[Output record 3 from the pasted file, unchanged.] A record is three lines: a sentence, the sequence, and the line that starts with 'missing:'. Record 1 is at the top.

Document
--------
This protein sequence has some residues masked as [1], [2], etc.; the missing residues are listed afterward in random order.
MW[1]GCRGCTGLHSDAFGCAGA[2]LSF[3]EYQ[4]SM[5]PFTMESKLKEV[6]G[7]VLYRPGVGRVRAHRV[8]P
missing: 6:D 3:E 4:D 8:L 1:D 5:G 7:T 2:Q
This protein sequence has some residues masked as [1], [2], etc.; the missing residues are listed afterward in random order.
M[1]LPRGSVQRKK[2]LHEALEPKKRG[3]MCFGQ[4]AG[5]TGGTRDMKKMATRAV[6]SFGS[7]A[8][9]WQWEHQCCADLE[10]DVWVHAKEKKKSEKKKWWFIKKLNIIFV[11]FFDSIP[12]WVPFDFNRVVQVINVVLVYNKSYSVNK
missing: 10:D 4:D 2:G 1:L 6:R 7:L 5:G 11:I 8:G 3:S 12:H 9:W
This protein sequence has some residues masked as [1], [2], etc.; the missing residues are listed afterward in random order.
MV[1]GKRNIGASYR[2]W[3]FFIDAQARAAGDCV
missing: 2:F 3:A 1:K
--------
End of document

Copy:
This protein sequence has some residues masked as [1], [2], etc.; the missing residues are listed afterward in random order.
MV[1]GKRNIGASYR[2]W[3]FFIDAQARAAGDCV
missing: 2:F 3:A 1:K